The novelty of being back in the UK is wearing off. My first few weeks home were filled with life admin and fun excursions, and true to form the first 2 weeks of September (when the schools go back) as always were uncharacteristically beautiful. The next chapter is taking shape and ideas of where, what and how are starting to form. But for now I’m stuck in the north of England for a while as I accumulate some funds.
San Francisco. My first ever American city. I loved it although it wasn’t without its flaws.
Tomorrow I get on a plane to San Francisco. Which, incase you weren’t aware, is neither my birth place or my home. This trip is coming to an end. There’s only so much more pretending I can do. In 4 days, and an awful lot of time zone confusion later, I will be back on English soil. But that’s not home.
Suddenly the lush greenery I normally associate with tropical climates stops to give way to miles and miles of crumpled, wrinkled and cracked black rock. The contrast is stark and it is very apparent we are about to witness something quite out of the ordinary.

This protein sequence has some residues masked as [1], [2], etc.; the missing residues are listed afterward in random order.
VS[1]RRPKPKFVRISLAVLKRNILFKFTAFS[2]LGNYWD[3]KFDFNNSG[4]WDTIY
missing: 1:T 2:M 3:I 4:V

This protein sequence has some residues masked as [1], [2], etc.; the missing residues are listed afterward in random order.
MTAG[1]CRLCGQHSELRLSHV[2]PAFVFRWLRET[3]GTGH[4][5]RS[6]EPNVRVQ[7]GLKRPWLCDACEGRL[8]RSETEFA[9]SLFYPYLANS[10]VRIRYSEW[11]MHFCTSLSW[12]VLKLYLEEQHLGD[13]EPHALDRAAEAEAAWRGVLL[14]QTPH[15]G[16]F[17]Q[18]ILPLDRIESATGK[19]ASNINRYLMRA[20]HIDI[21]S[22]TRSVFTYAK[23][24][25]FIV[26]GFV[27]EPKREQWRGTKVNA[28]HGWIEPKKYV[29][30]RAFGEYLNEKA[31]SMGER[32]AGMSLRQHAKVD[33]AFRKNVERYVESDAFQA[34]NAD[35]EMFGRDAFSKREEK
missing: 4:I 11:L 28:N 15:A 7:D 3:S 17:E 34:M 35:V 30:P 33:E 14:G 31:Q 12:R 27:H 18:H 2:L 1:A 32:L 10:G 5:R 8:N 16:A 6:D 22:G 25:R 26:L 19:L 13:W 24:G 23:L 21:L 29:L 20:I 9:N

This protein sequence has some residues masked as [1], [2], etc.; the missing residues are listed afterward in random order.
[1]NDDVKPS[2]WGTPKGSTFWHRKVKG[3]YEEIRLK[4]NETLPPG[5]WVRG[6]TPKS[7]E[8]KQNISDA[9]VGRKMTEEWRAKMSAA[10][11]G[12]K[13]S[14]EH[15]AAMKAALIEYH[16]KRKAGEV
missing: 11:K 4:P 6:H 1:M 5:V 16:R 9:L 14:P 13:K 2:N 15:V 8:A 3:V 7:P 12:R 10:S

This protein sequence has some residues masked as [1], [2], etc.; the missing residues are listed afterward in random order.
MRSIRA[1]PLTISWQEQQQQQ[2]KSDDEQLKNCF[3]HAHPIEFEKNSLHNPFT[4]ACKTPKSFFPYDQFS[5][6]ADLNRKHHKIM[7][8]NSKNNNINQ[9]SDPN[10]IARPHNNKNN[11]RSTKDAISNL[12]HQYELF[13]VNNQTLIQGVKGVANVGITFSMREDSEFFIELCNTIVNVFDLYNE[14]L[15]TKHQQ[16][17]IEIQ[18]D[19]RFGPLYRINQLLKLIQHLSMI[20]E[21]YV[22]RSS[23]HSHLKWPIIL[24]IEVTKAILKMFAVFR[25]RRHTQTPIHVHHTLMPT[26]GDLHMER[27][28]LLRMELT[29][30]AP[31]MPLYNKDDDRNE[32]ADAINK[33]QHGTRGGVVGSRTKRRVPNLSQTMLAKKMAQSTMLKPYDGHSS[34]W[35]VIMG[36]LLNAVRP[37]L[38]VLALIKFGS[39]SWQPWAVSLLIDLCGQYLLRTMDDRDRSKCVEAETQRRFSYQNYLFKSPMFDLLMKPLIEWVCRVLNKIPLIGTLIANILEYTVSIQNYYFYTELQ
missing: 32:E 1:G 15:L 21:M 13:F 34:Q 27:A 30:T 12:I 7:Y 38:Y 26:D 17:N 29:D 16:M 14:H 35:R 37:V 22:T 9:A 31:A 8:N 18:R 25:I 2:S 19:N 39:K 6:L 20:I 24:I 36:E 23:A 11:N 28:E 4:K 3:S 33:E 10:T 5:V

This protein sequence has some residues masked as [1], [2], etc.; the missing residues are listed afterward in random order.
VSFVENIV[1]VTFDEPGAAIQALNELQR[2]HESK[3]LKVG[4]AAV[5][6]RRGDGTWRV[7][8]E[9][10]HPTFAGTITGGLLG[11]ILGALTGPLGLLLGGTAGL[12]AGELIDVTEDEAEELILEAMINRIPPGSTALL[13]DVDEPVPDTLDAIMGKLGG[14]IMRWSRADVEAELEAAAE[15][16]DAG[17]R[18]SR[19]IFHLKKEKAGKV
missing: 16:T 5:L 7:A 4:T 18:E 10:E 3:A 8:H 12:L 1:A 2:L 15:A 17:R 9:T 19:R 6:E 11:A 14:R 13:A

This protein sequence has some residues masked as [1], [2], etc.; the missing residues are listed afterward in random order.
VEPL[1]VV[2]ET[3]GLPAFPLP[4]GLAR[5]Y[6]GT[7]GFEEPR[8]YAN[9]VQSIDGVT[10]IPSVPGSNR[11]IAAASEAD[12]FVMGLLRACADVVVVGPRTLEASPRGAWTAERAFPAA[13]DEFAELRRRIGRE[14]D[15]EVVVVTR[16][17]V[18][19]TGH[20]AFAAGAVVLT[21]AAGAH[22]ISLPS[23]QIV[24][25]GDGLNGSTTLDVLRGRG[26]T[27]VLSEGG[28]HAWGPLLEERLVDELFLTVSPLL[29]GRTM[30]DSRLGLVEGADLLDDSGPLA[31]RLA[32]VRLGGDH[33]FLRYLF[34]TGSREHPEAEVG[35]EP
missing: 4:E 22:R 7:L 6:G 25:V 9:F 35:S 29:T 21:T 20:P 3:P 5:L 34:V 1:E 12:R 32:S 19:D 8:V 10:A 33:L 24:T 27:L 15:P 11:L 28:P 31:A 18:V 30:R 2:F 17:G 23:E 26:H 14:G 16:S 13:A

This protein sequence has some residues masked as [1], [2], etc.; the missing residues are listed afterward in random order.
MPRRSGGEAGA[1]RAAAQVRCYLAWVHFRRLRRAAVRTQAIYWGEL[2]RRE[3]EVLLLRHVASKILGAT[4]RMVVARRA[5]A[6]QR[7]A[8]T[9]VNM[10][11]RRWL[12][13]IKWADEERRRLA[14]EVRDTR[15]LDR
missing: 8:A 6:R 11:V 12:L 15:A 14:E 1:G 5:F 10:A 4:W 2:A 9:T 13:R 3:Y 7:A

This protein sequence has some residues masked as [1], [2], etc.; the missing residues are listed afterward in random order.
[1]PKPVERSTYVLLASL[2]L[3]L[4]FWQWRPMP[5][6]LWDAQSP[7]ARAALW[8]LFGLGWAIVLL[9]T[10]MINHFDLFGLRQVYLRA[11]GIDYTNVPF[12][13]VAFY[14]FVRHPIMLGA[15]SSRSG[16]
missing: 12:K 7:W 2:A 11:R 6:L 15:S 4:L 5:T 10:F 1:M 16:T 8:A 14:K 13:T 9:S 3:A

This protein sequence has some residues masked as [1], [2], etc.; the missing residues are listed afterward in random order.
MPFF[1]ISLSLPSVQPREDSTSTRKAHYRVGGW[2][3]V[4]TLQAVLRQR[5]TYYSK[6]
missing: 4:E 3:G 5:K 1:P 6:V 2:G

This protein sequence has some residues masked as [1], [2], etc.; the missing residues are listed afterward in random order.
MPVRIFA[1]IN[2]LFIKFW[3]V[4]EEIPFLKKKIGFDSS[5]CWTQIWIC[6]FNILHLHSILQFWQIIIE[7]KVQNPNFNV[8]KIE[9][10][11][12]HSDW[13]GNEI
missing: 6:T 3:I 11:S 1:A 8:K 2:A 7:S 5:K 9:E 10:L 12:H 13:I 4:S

I’m floating. Floating in water that is as warm my bath, but as blue as a gem stone. I snap my snorkel mask onto my face, take one last look at the mountain which simply seems to extend down under the ocean, before plunging my head downwards to join the multifaceted coral – an ecosystem all of it’s own.
Time moves a little slower here. Café’s are busy but not rushed. The traffic moves no faster than 45 mph at it’s peak, speeding is unheard of. No one is in a hurry, if you’re late so be it. Smiles are for everyone. Mahalo is a way of life. Family beach set ups include tables, chairs, gazebos, snorkel sets, body boards, eskis, hats, suncream and dozens of water babies. Going to the beach is a full day activity. This is Island Life. And we’re loving it.
Some would class this as some as a love letter. But I will class it as a letter of appreciation for the land I hold so dearly to my heart.